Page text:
Unless you live on hundreds of acres of land, you have probably had to deal with neighbors in some capacity. In most cases, neighbors are not family members or close friends. You might live somewhere you're surrounded by people with varied backgrounds. Neighbors' unfamiliar lifestyles, different socioeconomic classes, cultural misunderstandings, and other factors may lead to neighbor disputes. Repeated run-ins make for an unpleasant neighborhood experience.
This section provides information about how to handle neighbor disputes. It includes:
- Practical advice on neighbor relations
- How to avoid becoming an annoyance to your neighbors
- What to do if you believe your neighbor is becoming a nuisance
- The legal implications of disputes and disorderly neighbors
Is Your Neighbor a Nuisance?
Everyone has a slightly different idea of what it means to be a "nuisance." Some find fault with barking dogs or frequent all-night parties. But a "nuisance" may also refer to neighbors who do not tend to repairs, resulting in damage to your property. If a neighbor fails to maintain their property, leading to broken water pipes and water drainage that cause damage to your home, you may be able to file a nuisance lawsuit. Under many state laws, you could recover damages.
If another person's property is causing your own property to fall into disrepair, your best bet is typically to try direct communication first. But if that doesn't work, consider seeking legal help to resolve the issue.
These common issues could cause damage to your property because of a neighbor's failure to take care of their own home:
- Water runoff
- Improperly diverted water
- Gutters so clogged that they overflow and cause water damage to adjacent spaces
When you file a nuisance lawsuit against your neighbor, you essentially make the claim that your neighbor's actions are interfering with the enjoyment of your property. If your neighbor is failing to care for their property, and their conduct fails to satisfy standards for reasonable care, you may need to consult with a real estate lawyer. A real estate attorney can help you remedy these issues as they relate to real estate law. A lawyer may advise you to pursue a nuisance claim.
If your neighbor's conduct also results in physical harm to you or a family member, you may want to consult a personal injury attorney instead. With either type of attorney, you might ultimately need to take legal action against your neighbor. Your attorney's legal advice and the client relationship may prove invaluable.
The amount of money you recover and whether you have a viable claim could depend on the extent of the damage and the cost of repairs. Often, the kind of property damage dictates the amount of civil or punitive damages you can recover against the other property owner. Homeowners may face complicated legal issues as they try to resolve these disputes. If you receive a court order in your favor, the payout will most likely come from your neighbor's property insurance company. Your and your neighbor's insurance policies — or lack thereof — may make all the difference.
It's important to note that nuisance claims are considered either private or public. A private nuisance claim affects just one or a handful of neighbors, such as a loud rooster that crows at dawn every day. A public nuisance is typically much more far-reaching and involves the public in general. For instance, a nearby hog farm that fails to properly treat its waste, thus permeating the community with foul smells, would be considered a public nuisance. A nuisance typically involves non-physical elements, such as odors or sounds.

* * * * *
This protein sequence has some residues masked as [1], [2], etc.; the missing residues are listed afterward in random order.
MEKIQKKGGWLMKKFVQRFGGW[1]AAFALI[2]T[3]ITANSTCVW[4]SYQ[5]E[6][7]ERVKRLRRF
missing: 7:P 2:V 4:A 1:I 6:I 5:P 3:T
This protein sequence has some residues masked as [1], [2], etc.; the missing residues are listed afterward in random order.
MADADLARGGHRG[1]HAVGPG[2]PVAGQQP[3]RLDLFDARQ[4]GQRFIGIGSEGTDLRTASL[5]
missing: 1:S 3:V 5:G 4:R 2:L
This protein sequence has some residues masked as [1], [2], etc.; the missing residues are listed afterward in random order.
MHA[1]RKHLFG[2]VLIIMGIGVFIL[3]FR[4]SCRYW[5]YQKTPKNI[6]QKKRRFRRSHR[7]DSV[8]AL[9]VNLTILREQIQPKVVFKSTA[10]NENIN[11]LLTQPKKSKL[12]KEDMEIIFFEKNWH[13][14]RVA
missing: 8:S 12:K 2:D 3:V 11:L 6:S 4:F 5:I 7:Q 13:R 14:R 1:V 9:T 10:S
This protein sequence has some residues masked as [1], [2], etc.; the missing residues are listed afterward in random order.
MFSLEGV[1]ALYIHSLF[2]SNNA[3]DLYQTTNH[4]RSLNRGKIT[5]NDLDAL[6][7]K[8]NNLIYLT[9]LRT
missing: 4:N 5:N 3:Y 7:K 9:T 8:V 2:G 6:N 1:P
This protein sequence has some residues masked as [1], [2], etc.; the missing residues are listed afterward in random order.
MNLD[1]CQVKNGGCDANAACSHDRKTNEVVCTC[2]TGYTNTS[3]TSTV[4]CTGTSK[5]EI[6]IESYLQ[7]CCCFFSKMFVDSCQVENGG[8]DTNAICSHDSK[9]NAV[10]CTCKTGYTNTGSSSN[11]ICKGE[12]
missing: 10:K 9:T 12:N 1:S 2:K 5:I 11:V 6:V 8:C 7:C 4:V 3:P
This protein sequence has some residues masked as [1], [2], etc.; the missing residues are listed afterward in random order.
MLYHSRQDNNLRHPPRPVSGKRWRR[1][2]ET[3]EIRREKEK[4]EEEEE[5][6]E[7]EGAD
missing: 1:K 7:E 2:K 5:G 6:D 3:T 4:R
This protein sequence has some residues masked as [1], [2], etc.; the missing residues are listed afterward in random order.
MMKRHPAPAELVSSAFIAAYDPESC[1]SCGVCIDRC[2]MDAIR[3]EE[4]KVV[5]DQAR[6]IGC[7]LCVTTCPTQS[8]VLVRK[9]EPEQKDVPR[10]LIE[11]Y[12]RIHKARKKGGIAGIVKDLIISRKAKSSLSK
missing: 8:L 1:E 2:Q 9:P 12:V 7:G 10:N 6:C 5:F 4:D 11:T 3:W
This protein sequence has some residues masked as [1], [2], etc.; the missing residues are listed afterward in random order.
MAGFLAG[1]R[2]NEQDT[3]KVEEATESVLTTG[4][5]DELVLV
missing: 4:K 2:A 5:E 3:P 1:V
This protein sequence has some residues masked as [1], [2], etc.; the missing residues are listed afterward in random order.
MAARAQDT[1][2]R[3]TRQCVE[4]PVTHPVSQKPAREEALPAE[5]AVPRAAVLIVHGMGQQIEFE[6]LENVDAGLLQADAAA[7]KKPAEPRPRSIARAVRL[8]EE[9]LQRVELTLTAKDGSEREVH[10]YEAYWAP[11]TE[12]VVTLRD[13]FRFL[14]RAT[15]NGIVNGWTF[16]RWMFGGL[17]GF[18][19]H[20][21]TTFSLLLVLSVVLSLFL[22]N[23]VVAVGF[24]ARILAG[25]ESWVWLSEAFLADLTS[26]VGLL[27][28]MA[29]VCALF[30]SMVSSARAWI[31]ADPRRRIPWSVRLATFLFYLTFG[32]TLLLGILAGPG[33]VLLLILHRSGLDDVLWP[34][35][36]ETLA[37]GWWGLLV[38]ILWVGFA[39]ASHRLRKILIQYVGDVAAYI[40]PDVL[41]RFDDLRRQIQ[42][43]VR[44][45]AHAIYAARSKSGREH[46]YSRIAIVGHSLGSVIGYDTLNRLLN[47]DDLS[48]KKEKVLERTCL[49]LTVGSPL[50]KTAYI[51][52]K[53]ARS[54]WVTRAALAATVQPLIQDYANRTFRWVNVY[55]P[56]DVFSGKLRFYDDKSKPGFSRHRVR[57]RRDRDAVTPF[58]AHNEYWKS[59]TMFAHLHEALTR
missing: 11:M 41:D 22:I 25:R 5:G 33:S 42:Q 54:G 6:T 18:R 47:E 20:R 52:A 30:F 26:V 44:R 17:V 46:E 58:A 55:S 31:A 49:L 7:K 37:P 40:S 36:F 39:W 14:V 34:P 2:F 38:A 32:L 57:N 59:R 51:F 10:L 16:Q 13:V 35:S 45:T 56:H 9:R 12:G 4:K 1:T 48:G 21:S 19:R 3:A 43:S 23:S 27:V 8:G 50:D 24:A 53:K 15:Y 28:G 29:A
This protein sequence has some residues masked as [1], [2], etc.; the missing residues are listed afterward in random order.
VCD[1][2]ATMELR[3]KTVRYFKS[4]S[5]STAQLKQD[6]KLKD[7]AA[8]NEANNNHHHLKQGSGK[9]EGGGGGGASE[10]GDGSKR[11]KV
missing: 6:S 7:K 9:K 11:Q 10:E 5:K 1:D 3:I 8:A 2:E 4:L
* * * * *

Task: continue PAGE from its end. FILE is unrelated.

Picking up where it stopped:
In order to get relief from a nuisance claim, the offending action must be both substantial and continuous. This means the occasional barking dog or annual all-night party would not be considered an actionable nuisance by most courts. But as a practical matter, it's usually best to work it out directly with your neighbor. Filing a claim should be your last resort.
Does Your Neighbor Have the Right to Farm?
Depending on where you live, you may be surprised to learn that it's completely permissible for your neighbors to keep small livestock or replace the grass on their lawn with crops. Some animals, particularly roosters, tend to be quite loud at odd hours of the day and may be considered a nuisance. Actual farms have "the right to farm," which means nuisance laws typically don't apply as long as the farm follows all laws and regulations.
But if your neighbor's small flock of hens is guarded by a rooster that wakes you up every morning at 4:30 a.m., you may have a valid nuisance claim. Again, talking to your neighbor directly is usually the best course of action. Still, if a loud rooster is causing a serious nuisance, you may have some leverage.
Neighbors and Water Damage
While a nuisance may interfere with your peaceful abode, water damage caused by a neighbor's actions typically requires expensive cleanup work. But it's important to know exactly what your neighbor's responsibilities are before pursuing a claim.
For instance, neighbors typically are not liable for water damage that results from naturally occurring rain runoff. Water will always flow from higher to lower ground, so it's your responsibility to protect your property from such predictable forms of water intrusion.
But if the excess water is the result of an altered landscape, plumbing issues, or some other condition for which the neighbor should have anticipated or corrected, they likely can be held liable for any damage. These claims are often quite complicated and involve questions of physics, alterations, and the "reasonableness" standard.
Disputes with neighbors are never pleasant, but knowing your rights and responsibilities will make for a better neighborly experience. Click on a link below to learn more.
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